Proposal for a regulation on the use of artificial intelligence: fundamental rights mark the red lines

Rita Gomes, Associate, Intellectual Property Department

The European Commission has just published its proposal for a Regulation laying down harmonized rules on Artificial Intelligence (AI) which seeks to strike a balance between its intention to promote the use of artificial intelligence, while at the same time establishing certain limits and rules on its use in order to offset certain risks. The European Commission’s aim is to secure a balance that without slowing down innovation, is capable of creating a climate of trust for organizations and citizens in the increasingly widespread use of AI.

Although the draft Regulation does not specifically mention intellectual property rights, if we consider some AI applications that are starting to be implemented in relation to IP rights (for example filtering systems to detect copyright infringement, recommendation systems based on users’ conduct, detection of counterfeits, prediction of trends, automated creation of content, detection of compliance with protection requirements for the different types of protection, etc.), it is undoubtedly necessary to understand how the EU legislator approaches these new technological developments.

The European Commission’s Proposal commences by establishing four levels of risk in the use of AI which include: (i) AI systems of an unacceptable risk, (ii) high risk AI systems, and (iii) low or minimal risk AI systems that would fall outside the scope of the Regulation, leaving it up to stakeholders to decide whether to use higher or lower standards through self-regulation. Let’s take a look.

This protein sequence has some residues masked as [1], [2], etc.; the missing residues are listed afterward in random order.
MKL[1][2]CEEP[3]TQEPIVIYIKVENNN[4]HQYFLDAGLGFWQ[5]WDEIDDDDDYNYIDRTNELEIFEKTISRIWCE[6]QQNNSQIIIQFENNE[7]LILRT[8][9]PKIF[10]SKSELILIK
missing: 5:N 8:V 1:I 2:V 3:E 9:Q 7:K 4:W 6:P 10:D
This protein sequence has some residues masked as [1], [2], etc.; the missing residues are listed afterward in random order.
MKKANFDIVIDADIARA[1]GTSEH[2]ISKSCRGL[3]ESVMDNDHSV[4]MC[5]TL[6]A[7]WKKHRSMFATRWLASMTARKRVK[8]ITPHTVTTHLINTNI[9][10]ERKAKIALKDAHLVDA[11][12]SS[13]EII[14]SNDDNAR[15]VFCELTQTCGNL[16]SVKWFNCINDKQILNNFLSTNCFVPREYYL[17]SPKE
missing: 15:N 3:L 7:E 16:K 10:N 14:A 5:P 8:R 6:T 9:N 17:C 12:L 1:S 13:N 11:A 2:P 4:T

Classification according to risk

  1. Unacceptable risk systems

Unacceptable risk systems are those that involve a high risk for safety, life and for fundamental rights of EU citizens. The risks expressly contained in the proposal include the following:

  • Social scoring by governments;
  • Exploitation of vulnerabilities of children;
  • Use of subliminal techniques; or
  • Remote biometric identification systems in publicly accessible spaces used for law enforcement purposes (subject to narrow exceptions, which will always be high-risk).
  1. High-risk

High-risk AI systems are potentially damaging and can also have an adverse impact on the fundamental rights of EU citizens. The list, which can be reviewed to align with the evolution of AI use cases (future-proofing), includes the following uses.

  • Safety components of products covered by sectorial Union legislation, which will always be high-risk when subject to third-party conformity assessment;
  • AI systems intended to be used for permitted biometric identification will always be considered high-risk and therefore subject to an-ex ante third party conformity assessment including human oversight requirements by design.
  • Annex II of the Proposal includes, among others, the following examples:
    • AI systems intended to be used to dispatch or establish priority in the dispatching of emergency first response services, including firefighters and medical assistance;
    • AI systems intended to be used for determining access or assigning persons to educational and vocational training institutions or to evaluate students in educational and professional training institutions or persons taking part in tests which are commonly required as part of or as a precondition for their education;
    • AI systems used in recruitment – for example to advertise vacancies, select persons, evaluate candidates during interviews or tests – and for making decisions on promotion and termination of work-related contractual relationships, for the assignment of tasks and for monitoring performance and behavior in the workplace;